Misconceptions of Entrepreneurs About Venture Capitalists

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Misconceptions of Entrepreneurs About Venture Capitalists
Jaap de Jonge, Editor, Netherlands

An interesting article for both entrepreneurs, venture capitalists (VCs) and corporate finance specialists is "6 Myths about Venture Capitalists" by Diane Mulcahy (HBR, May 2013). Mulcahy, a former VC and now director of private equity at the Ewing Marion Kaufman Foundation, says that entrepreneurs often feel "as if they are in the back seat" when dealing with VCs. This is caused by six myths or misconceptions about VCs and what they are offering:
1. Venture Capital is the Primary Source of Start-up Funding - In reality, especially for smaller new ventures, 'angel investors' (affluent individuals who invest smaller amounts of capital in earlier stages, for example see Angelist) fund more than 16 times as many companies as VCs do. Also 'crowdfunding' (very small online investors, for example see Kickstarter) is a new possibility that's growing quickly.
2. VCs Take a Big Risk When They Invest in Your Start-up - In reality, they do take a lot of risk, but not with their own capital, but with capital they received from associated investors. On thus committed capital, VCs typically charge an annual 2% fee, plus a success bonus.
3. Most VCs Offer Great Advice and Mentoring - In reality the level and quality of advice given varies tremendously. Entrepreneurs are well-advised to do some thorough due diligence before they sign up.
4. VCs Generate Spectacular Returns - Some do, some don't. Overall as a group they don't perform better than the markets.
5. In VC, Bigger is Better - In reality, the smaller funds tend to outperform the bigger ones.
6. VCs are Innovators - The VC industry has not been very innovative over the last decades, new initiatives such as mentioned Angelist came from outsiders.

Development of Entrepreneurs is Needed about VC
srinivas, Test Manager, India
Steve Jobs, Mark Zuckerberg and Sergey Brin all developed a level of awareness which led them to be successful.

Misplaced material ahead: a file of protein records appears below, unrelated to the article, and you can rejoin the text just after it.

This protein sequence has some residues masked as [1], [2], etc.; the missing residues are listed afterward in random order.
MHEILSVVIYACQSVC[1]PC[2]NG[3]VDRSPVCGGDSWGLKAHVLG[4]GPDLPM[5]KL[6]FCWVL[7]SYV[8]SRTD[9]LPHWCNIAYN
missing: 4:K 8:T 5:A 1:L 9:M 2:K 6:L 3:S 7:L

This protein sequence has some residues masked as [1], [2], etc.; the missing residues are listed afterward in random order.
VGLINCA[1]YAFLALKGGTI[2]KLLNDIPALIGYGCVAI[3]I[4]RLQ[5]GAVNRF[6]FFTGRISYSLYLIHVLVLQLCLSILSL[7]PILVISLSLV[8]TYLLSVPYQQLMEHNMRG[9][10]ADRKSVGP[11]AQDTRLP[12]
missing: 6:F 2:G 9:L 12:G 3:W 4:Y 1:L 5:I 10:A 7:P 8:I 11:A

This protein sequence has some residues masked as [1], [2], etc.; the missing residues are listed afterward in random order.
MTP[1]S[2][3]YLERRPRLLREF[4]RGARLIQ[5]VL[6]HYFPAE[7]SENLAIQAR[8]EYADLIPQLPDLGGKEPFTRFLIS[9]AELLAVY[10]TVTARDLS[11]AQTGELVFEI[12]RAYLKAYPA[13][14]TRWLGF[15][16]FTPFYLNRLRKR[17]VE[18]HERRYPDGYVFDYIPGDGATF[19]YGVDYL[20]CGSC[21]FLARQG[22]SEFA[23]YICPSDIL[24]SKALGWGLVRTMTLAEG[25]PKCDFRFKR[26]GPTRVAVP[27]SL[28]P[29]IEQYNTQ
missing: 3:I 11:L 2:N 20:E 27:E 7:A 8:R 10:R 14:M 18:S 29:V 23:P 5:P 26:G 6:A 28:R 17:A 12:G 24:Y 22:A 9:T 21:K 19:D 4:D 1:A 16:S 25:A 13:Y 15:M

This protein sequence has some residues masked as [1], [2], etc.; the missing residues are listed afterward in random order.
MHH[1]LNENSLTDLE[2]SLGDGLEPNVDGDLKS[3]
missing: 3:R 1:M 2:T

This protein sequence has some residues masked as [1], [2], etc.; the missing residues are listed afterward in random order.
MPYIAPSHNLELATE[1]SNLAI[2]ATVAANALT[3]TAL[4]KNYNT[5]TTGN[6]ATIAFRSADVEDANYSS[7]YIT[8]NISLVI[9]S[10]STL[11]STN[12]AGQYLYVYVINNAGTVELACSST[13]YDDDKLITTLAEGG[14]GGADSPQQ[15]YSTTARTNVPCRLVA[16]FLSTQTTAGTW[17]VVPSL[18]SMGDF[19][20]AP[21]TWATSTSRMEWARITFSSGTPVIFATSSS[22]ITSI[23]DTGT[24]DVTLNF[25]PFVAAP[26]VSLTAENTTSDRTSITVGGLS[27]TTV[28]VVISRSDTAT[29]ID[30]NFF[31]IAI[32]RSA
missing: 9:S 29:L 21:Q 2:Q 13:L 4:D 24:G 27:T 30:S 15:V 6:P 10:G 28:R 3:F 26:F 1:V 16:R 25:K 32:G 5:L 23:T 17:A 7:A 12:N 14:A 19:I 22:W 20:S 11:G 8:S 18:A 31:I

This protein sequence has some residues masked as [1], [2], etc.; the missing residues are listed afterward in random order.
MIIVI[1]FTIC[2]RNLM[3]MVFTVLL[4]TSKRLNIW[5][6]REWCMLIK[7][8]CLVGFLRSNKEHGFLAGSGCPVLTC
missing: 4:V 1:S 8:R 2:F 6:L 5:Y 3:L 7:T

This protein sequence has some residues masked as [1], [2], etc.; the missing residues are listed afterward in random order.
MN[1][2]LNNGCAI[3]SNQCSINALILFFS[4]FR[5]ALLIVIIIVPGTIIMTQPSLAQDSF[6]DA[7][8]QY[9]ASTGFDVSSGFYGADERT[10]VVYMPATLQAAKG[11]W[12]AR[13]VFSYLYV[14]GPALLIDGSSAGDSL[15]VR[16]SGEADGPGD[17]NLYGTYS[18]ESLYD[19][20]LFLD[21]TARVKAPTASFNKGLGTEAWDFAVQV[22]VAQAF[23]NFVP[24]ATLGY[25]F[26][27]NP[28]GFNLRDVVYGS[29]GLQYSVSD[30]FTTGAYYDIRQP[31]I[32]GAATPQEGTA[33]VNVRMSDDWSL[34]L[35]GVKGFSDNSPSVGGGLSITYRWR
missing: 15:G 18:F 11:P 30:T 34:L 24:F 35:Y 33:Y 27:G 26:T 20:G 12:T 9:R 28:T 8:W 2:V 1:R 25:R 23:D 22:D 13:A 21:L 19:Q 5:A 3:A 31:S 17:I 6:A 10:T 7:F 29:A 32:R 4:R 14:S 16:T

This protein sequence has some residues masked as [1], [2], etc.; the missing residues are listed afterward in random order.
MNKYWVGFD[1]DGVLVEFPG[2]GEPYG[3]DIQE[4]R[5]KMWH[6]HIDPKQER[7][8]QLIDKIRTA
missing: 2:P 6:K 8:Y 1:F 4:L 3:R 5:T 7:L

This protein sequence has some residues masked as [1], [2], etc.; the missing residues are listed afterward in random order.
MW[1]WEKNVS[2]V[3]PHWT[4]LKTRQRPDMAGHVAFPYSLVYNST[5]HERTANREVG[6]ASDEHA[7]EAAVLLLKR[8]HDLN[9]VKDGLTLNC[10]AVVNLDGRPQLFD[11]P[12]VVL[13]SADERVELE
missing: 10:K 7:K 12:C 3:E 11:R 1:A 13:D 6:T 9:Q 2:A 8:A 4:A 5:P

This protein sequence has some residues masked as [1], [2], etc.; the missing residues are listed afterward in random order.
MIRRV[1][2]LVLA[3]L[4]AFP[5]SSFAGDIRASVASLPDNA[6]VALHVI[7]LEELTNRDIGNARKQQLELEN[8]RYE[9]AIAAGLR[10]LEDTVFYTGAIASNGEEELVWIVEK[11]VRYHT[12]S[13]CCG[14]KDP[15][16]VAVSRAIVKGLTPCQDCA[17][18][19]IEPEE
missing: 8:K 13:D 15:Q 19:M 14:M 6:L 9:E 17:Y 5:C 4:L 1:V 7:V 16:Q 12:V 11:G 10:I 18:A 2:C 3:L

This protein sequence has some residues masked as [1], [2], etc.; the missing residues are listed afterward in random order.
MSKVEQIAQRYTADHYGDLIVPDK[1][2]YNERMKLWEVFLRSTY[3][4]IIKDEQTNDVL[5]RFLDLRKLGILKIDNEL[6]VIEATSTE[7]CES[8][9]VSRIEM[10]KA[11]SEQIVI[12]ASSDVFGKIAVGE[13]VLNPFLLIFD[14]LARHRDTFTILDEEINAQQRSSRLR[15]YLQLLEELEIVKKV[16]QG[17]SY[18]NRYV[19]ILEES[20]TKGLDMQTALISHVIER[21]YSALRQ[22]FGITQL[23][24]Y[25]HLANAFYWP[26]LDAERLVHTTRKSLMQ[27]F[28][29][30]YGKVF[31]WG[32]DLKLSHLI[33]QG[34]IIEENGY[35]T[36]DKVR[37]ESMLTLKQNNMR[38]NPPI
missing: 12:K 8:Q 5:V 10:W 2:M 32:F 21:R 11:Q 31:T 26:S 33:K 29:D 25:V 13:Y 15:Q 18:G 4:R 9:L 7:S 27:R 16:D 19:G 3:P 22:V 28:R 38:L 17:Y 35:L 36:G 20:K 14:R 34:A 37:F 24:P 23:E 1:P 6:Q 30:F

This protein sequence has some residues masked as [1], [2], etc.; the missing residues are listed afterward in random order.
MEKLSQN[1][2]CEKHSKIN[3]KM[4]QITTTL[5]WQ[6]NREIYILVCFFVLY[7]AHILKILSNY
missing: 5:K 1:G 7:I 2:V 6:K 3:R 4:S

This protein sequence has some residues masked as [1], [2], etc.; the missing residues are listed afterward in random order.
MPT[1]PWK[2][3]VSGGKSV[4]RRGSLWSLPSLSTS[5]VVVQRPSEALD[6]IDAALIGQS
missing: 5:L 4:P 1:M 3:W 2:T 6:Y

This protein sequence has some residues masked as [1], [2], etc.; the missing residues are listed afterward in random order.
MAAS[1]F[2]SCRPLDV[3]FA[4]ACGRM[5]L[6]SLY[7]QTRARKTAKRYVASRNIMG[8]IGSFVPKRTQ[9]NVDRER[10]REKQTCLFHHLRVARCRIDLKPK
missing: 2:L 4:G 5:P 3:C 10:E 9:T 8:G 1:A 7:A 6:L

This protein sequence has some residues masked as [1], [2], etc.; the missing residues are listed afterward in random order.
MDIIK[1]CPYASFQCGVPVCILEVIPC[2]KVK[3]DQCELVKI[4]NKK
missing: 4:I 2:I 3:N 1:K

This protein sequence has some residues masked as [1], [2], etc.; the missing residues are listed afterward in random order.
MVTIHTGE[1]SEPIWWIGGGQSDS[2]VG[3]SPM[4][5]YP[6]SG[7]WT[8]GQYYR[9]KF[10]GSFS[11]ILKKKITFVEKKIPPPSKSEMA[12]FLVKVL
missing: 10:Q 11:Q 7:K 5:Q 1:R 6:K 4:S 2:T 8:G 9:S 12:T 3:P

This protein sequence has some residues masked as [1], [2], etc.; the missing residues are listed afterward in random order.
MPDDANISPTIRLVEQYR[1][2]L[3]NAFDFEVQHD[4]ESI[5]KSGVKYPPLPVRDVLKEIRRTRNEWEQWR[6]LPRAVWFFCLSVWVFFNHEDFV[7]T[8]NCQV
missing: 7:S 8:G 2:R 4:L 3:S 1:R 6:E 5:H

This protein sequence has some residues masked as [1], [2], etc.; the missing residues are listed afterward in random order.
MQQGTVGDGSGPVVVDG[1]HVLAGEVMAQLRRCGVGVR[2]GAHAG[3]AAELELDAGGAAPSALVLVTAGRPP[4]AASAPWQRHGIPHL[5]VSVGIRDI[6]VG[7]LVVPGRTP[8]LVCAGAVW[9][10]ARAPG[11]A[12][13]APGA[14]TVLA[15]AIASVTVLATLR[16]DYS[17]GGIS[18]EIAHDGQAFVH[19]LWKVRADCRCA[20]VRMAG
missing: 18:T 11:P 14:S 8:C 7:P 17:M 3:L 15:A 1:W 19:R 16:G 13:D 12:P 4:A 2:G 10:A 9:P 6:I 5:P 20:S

How can that level of pointed and sustained awareness be developed in entrepreneurs before a VC is approached to invest in their venture?

VCs as a Source of Capital
Steven Cooke, Management Consultant, Philippines
Very good points! It is important for any entrepreneur to recognize that VCs are just another possible capital source. BUT, they have their own particular applications and constraints, as any other source of funding.
One thing that is important to note is that most VCs are looking for a substantial and rather speedy return on their investments (although their overall record may not be much better than the general market). They will usually look for a clear "exit plan" within 5 years - e.g. how you will get to an IPO position and how it will be profitable. They are not usually into "long term" investments, so if your "plan" is to start and run your own business simply as your livelihood, keeping it as long as practical, then you will likely get little interest from VCs in the first place.
Furthermore, ANY investor will want to see the level of YOUR personal investment in the venture, as well as a solid business plan with REALISTIC market analysis and earnings potential.

The Reality of VCs
VENKATESH, Manager, India
Thanks Jaap for bringing out these realities of VCs. Also thanks to the others for their additional revealing comments.
To me one actual advantage of VCs is that they are more easily accessible than regular bankers.


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